Teague, Richard A.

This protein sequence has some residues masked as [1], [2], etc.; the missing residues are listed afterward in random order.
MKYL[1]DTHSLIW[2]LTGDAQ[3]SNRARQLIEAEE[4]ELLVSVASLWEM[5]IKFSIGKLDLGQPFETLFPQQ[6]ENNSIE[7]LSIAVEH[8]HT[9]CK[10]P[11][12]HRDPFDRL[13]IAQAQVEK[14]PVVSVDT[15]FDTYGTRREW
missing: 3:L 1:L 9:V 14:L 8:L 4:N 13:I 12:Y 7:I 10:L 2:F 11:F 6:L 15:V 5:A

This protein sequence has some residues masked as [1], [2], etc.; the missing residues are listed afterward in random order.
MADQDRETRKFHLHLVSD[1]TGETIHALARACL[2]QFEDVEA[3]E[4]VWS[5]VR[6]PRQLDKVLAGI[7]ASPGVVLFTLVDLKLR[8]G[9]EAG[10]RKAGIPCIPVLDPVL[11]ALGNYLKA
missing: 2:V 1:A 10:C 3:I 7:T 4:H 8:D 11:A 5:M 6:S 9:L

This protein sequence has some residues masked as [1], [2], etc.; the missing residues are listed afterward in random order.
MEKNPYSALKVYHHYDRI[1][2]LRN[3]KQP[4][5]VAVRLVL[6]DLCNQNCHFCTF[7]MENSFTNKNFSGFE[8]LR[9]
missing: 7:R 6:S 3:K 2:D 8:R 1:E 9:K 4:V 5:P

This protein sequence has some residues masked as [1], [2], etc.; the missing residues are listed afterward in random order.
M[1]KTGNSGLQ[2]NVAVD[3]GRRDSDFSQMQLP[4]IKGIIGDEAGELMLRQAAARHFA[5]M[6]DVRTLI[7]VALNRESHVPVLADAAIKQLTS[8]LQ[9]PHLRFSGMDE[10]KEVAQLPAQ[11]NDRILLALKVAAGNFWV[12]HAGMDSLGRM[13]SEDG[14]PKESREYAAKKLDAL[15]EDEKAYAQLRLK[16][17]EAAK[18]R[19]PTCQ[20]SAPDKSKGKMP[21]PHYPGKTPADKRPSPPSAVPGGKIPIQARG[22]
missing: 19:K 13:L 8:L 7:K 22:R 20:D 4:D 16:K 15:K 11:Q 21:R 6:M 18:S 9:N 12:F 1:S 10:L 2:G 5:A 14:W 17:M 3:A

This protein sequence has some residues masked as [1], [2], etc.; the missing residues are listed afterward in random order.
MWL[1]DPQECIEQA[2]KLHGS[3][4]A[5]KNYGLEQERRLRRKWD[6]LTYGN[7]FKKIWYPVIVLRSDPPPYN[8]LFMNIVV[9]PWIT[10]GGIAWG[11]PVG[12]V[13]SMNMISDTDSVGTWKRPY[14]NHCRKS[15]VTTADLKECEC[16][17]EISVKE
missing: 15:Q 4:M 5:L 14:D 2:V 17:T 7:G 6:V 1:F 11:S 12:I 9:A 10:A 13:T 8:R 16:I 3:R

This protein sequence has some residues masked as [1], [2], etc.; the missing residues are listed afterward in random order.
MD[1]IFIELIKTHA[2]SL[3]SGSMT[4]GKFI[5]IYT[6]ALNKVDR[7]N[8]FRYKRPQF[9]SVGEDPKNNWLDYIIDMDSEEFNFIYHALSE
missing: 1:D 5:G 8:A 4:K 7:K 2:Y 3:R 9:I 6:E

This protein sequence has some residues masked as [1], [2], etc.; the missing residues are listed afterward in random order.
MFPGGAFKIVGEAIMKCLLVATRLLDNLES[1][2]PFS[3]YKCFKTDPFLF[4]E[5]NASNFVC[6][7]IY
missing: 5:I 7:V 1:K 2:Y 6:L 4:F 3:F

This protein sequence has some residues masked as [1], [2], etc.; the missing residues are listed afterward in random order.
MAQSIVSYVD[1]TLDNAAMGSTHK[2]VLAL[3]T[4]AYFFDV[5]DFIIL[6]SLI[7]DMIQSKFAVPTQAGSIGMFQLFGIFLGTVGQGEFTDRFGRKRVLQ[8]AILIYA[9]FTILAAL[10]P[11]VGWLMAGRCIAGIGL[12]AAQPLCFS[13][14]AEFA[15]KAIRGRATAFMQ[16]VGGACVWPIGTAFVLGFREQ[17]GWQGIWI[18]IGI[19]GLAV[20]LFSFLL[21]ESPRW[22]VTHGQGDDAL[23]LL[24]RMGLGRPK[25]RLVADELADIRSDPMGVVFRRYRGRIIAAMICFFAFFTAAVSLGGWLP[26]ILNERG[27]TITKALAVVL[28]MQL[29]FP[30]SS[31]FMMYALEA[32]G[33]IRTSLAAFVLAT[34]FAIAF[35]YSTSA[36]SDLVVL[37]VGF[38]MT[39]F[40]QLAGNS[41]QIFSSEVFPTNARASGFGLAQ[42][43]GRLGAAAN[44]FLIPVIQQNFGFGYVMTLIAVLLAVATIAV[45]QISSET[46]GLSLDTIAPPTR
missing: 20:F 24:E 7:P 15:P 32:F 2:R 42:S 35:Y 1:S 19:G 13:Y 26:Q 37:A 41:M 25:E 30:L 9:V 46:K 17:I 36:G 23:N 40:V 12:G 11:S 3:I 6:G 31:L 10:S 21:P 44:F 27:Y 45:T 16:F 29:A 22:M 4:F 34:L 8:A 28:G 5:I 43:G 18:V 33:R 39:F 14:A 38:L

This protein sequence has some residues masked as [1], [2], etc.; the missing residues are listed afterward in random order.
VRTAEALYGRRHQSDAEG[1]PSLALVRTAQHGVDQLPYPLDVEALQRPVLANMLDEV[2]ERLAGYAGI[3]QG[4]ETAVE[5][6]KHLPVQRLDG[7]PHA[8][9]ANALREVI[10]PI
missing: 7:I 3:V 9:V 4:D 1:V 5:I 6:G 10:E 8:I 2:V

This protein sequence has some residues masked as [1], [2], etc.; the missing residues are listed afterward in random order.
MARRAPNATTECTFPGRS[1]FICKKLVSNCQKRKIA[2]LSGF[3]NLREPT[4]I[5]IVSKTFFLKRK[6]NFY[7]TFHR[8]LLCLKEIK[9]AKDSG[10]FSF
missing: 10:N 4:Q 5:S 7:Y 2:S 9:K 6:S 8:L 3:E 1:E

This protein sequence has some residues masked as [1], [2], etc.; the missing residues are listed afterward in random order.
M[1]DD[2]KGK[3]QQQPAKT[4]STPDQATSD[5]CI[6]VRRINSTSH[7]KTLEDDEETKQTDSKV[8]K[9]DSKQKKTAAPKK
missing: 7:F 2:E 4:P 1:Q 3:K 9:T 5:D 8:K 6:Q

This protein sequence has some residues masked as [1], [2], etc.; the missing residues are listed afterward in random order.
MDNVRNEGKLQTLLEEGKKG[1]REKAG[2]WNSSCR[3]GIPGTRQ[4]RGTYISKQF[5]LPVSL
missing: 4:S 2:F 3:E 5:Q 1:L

U.S. automotive designer who was born in Los Angeles. His mother worked in the motion picture industry, and at five years of age, he appeared in five episodes of Our Gang, playing the role of Dixie Duval, a girl. He studied at the University of Southern California and during WW II he worked as a technical illustrator for Northrop Corporation. His boss was Paul Browne, a former designer at GM, who suggested he take night classes at the Art Center College of Design, which he did. After the war, he worked for Henry Kaiser on the design of a small economy car and in 1948 joined General Motors as an apprentice stylist where he worked on the 1950 Oldsmobile Rocket 88 and in the Cadillac studio. In 1951 he joined the Packard Motor Car Company as chief stylist, and worked on the 1953 Caribbean and the entire Packard line for 1955. He also designed the last Packard concept car, the Predictor. When Packard went down, the entire Packard styling team went to Chrysler, and Teague became chief stylist there, but soon left to work for an independent design firm. In 1959 he began his long career at American Motors, becoming styling director in 1962, where he designed the 1963 Rambler Classic and the Ambassador, the first new cars from AMC since 1956. He was promoted to design vice-president in 1964, a position he held until his retirement in 1983, during which his hand was in the 1968 AMX-GT show car. Teague was honored by Automotive Industries magazine in 1976 as ‘Man of the Year,’ and was honored with the “’Eyes On Design 1999 Lifetime Design Achievement Award’ for his accomplishments as an automobile designer. Teague was also a noted automobile historian and collector. Over the years, he owned ‘400 or 500’ cars, including a 1904 Packard. His collection was donated to the San Diego Automotive Museum. Teague’s son, Jeff Teague, is also an industrial designer.